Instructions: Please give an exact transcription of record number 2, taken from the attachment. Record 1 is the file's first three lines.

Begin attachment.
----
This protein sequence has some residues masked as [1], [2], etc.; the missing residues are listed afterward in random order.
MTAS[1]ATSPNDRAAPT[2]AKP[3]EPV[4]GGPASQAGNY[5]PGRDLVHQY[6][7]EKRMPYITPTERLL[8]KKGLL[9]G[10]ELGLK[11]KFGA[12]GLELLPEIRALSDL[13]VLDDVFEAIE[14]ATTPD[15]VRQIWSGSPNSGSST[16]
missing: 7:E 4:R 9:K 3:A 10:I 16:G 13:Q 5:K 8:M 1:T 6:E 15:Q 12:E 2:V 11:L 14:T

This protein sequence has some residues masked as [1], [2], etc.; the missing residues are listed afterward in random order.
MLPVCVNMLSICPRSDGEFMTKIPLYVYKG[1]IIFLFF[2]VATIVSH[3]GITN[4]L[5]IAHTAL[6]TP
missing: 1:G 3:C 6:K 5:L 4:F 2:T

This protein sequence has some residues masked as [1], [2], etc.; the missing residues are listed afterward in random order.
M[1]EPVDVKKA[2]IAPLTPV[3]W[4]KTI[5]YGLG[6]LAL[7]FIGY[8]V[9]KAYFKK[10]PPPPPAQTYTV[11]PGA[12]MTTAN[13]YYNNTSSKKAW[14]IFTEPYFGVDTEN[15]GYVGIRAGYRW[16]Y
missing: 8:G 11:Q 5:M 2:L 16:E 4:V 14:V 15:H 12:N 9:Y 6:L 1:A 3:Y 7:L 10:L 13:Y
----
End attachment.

This protein sequence has some residues masked as [1], [2], etc.; the missing residues are listed afterward in random order.
MLPVCVNMLSICPRSDGEFMTKIPLYVYKG[1]IIFLFF[2]VATIVSH[3]GITN[4]L[5]IAHTAL[6]TP
missing: 1:G 3:C 6:K 5:L 4:F 2:T